Herd bound horse...Iím back... - Page 4 - The Horse Forum
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post #31 of 36 Old 05-10-2019, 12:34 AM
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Quote:
Originally Posted by Rachael1986 View Post
To be blunt, Iím sick of this stupid horse, his extreme buddy sour issues are irritating me. His brain shuts off, he is dangerous and disrespectful. Iíve taken to carrying a whip with me so if he invades my personal space he gets whacked in the chest or side, if for no other reason then to remind him not to trample me.
Sounds to me like you don't have a lot of understanding about the horse & his behaviour, so you're taking it personally, getting angry about stuff that's not warranted or helpful. If you're so sick of him, you could sell him to someone who will be happy to have him?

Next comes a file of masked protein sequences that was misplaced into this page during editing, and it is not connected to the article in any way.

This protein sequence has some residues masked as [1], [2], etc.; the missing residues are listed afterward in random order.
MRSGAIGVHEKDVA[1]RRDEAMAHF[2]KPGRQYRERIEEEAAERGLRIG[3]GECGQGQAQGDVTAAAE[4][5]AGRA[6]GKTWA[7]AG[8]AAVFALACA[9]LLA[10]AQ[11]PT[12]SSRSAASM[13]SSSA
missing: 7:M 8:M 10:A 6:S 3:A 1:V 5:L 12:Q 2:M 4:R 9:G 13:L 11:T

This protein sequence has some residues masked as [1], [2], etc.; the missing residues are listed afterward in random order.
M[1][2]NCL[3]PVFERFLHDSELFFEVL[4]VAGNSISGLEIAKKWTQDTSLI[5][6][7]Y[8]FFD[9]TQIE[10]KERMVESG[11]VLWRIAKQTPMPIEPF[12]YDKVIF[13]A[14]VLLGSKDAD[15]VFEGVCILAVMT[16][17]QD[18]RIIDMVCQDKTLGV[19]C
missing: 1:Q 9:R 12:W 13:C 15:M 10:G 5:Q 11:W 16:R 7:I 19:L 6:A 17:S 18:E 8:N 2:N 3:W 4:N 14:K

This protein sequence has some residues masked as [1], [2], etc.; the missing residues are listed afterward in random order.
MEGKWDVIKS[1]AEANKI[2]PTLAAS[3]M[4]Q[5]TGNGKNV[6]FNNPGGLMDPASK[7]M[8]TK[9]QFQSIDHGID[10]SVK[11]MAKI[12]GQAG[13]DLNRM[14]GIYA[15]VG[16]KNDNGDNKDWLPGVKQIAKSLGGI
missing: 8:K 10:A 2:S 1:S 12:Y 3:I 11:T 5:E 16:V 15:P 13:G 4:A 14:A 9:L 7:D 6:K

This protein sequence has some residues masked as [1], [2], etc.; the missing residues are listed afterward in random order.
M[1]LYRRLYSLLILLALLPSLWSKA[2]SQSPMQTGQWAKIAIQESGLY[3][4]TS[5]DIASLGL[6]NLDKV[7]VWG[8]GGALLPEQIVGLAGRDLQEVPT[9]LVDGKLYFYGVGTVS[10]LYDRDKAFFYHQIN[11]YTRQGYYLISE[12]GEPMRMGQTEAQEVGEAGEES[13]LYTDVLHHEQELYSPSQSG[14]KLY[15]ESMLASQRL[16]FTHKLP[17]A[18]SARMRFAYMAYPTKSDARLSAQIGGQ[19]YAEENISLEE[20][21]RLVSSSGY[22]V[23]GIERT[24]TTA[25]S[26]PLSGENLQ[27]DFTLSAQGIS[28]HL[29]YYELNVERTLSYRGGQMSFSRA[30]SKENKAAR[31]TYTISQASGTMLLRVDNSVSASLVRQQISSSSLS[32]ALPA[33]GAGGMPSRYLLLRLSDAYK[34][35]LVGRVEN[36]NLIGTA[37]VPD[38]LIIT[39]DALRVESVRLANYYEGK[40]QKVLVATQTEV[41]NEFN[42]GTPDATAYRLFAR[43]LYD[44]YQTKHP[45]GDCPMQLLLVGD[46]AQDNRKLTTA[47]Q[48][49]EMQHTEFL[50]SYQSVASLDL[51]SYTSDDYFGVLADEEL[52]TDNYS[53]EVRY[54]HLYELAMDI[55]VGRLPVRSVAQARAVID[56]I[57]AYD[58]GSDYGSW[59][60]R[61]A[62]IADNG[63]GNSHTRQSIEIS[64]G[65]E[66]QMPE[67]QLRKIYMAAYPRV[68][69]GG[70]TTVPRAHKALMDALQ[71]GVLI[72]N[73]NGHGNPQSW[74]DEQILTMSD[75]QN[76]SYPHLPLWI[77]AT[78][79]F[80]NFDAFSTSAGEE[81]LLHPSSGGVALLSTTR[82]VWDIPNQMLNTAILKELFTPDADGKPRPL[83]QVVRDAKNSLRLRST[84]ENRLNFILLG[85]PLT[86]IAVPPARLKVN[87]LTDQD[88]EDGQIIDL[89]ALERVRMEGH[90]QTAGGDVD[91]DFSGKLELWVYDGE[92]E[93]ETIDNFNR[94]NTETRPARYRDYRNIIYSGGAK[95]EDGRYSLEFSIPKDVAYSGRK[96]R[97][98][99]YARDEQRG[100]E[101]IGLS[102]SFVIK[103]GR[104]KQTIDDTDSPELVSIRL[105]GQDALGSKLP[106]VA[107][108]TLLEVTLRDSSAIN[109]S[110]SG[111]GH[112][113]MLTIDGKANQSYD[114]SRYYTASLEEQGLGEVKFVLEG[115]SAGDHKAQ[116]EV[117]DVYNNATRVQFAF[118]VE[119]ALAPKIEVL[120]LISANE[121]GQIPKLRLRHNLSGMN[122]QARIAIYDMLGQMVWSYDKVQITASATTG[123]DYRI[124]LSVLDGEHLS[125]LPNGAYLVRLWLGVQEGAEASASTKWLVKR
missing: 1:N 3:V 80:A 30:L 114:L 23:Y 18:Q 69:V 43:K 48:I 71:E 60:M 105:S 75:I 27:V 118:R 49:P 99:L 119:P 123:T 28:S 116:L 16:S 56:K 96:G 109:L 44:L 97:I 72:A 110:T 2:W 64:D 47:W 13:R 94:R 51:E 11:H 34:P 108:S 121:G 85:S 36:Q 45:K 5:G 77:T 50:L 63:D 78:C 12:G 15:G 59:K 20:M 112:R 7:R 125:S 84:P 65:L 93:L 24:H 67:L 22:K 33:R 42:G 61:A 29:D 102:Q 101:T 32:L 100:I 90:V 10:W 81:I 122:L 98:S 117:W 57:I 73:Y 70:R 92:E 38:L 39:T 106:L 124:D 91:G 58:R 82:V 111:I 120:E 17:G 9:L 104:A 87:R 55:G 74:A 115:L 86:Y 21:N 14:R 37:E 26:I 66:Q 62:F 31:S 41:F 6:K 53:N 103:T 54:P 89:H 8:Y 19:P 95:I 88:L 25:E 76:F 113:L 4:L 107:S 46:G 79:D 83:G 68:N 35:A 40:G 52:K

Why do I get the above idea? You lable him 'stupid' for being 'buddy sour'. No, this is just 'horse' - some are more insecure than others, but it is up to the *human* to ensure the horse is comfortable & confident in their environment, and if they are just 'buddy sour' when being taken out with a human, then it is how that human behaves, prepares the horse, reinforces what they want, etc. So if your horse is only 'buddy sour' going out with you, YOU are the one who needs to change.

You say 'his brain shuts off' - yes, that is pretty much what an animal does when they panic, especially if they haven't got anyone around they've learned they can trust & rely on. When someone panics, they do tend to stop thinking rationally & just react. It is NOT 'disrespect' or 'rudeness' that they may run over you in this state, it is just being oblivious about the little things, because emotions & reactions have taken over the show. For your safety though, yes, being ready to hit the horse or whatever it takes to stop them running over you may be appropriate. But not getting angry about it, not doing it as punishment for 'rude' behaviour.